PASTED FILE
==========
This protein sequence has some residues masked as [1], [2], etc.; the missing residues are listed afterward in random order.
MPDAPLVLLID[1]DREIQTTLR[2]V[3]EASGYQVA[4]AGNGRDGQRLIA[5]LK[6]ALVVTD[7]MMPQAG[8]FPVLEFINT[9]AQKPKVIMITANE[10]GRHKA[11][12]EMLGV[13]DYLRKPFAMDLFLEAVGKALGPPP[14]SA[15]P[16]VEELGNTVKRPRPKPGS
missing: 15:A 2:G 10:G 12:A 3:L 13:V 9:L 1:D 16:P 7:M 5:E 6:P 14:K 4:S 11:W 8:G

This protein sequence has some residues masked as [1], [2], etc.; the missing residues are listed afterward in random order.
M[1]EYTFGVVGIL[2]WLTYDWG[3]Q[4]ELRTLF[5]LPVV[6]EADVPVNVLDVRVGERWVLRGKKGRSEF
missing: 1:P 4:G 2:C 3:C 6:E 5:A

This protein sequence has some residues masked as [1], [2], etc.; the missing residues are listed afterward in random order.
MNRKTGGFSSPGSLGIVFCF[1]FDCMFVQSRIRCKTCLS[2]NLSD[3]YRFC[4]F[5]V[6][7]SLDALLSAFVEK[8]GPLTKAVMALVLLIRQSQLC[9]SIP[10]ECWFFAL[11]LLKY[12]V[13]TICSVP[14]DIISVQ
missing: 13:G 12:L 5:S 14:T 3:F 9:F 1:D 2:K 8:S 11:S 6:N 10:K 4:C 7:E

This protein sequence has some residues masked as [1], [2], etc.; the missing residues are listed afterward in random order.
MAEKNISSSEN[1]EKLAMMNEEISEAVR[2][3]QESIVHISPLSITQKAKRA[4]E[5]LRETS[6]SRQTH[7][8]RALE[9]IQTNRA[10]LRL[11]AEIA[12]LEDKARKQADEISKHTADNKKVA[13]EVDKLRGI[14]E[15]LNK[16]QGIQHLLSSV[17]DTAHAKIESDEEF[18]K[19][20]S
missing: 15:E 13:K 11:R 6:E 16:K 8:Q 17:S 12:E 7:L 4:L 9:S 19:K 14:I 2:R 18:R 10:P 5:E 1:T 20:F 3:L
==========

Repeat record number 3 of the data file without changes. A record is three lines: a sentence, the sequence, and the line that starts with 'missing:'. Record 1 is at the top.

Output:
This protein sequence has some residues masked as [1], [2], etc.; the missing residues are listed afterward in random order.
MNRKTGGFSSPGSLGIVFCF[1]FDCMFVQSRIRCKTCLS[2]NLSD[3]YRFC[4]F[5]V[6][7]SLDALLSAFVEK[8]GPLTKAVMALVLLIRQSQLC[9]SIP[10]ECWFFAL[11]LLKY[12]V[13]TICSVP[14]DIISVQ
missing: 13:G 12:L 5:S 14:T 3:F 9:F 1:D 2:K 8:S 11:S 6:N 10:K 4:C 7:E